Jamaica — Billions of dollars go up in smoke every year in Jamaica, and long after the smoke clears the national fire service is still being choked by an inability to determine the cause of the majority of infernos that burn across the island annually.
Data gleaned from several editions of the Economic and Social Survey Jamaica (ESSJ) showed that between 2007 and 2011 some 54,598 genuine fires, roughly 11,000 each year during the period under review, blazed on the island.
While the majority of the fires were bush fires, the ESSJ 2008 noted that close to $7 billion worth of property was incinerated by infernos in 2008 alone.
“The value of property damaged by fire was estimated at $6.9 billion. Losses were largest in the Kingston Metropolitan Area (KMA) ($2.4 billion), St Thomas, ($2 billion), and St Ann ($520 million). Trelawny with $73 million had the lowest level of losses,” read a section of the ESSJ 2008.
Meanwhile, Senior Deputy Superintendent Floyd McLean, second in command in the Jamaica Fire Brigade’s (JFB) fire prevention division, revealed that there were 10,979 fires in 2011.
No cause has been determined for 80 per cent (8,249) of them.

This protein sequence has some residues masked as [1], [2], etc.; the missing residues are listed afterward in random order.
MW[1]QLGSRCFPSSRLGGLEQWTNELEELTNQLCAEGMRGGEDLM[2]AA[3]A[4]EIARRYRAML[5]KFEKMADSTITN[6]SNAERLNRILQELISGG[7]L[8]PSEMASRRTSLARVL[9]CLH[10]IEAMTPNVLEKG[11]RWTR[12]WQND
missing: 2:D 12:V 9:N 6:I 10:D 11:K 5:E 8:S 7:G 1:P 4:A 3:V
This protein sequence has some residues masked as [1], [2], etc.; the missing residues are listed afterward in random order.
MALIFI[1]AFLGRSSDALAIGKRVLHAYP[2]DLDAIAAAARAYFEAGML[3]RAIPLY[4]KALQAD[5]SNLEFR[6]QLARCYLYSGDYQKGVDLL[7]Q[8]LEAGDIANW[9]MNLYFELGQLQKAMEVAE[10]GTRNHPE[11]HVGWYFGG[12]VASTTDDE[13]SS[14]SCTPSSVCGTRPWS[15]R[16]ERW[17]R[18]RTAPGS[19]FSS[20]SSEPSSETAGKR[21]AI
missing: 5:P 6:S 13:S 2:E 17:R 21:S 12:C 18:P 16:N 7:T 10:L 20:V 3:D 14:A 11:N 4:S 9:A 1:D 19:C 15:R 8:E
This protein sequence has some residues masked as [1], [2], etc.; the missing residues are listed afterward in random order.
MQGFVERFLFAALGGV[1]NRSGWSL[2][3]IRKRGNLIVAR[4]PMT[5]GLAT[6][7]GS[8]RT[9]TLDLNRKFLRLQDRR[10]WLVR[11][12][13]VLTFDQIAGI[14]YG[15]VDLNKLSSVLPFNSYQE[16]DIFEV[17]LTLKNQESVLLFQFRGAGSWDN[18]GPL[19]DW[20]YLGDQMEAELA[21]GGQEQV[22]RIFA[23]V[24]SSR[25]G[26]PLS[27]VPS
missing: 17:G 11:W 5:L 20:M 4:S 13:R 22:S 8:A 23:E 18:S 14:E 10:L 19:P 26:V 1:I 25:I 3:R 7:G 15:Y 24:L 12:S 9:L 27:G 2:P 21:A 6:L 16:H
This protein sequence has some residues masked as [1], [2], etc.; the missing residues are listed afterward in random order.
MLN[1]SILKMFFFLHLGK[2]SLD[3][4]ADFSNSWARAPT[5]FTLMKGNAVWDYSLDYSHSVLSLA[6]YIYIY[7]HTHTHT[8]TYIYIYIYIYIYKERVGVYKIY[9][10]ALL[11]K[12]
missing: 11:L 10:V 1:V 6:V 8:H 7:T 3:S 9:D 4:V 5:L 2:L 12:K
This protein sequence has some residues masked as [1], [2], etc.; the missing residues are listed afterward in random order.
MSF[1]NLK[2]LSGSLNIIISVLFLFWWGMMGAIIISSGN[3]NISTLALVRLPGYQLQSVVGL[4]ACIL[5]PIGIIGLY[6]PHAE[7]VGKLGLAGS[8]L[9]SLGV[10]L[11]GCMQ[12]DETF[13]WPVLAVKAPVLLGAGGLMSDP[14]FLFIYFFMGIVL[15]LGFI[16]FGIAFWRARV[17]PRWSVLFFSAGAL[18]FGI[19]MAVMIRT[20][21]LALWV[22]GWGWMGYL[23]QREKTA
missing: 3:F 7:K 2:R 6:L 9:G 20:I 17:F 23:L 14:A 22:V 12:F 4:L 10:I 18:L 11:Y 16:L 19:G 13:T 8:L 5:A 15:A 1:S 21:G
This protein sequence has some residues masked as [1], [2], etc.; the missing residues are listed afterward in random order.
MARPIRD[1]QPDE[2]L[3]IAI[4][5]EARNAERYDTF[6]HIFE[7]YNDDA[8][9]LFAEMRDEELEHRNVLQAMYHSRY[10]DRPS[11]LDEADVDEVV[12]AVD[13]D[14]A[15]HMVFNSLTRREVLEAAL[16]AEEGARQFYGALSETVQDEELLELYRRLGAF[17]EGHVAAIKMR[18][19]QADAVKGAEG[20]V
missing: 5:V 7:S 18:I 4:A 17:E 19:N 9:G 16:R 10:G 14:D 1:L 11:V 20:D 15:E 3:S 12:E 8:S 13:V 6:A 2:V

The ESSJ 2008 showed that there were 10,916 genuine fires reported across the island during that year, a 15.6 per cent increase relative to 2007. “The majority of fires (58.6 per cent) were bush fires, accounting for 6,402 of the total. Structure fires (including houses and other buildings) totalled 1,393. The remaining 3,121 were varied and included motor vehicles.”
The 2008 survey advanced that the high numbers for the urban areas, especially in KSA and St James, may be attributed to a number of factors, including the density of improvised housing units, and the high level of electricity theft. Hanover, St Catherine and St Thomas had the least number of persons left homeless, the report added.
McLean was not sure what happened to insurance claims when firefighters are unable to determine the cause of the blaze. However, he theorised that the claimants could not be penalised in such cases, especially if there is no suspected foul play.
While admitting that there is a need for more fully trained fire investigators to reduce the overwhelming number of unsolved fires, McLean believes the primary reason the cause of most fires remains undetermined is because the investigators are not left with much after a building is burnt to the ground. “We have a lot of undetermined fires. When a building is burnt out completely you will end up with a high level of undetermined cause of fire. Sometimes you can’t find the point of origin,” he lamented.
He added: “The level of destruction of the building is the major cause of most fires remaining unsolved.”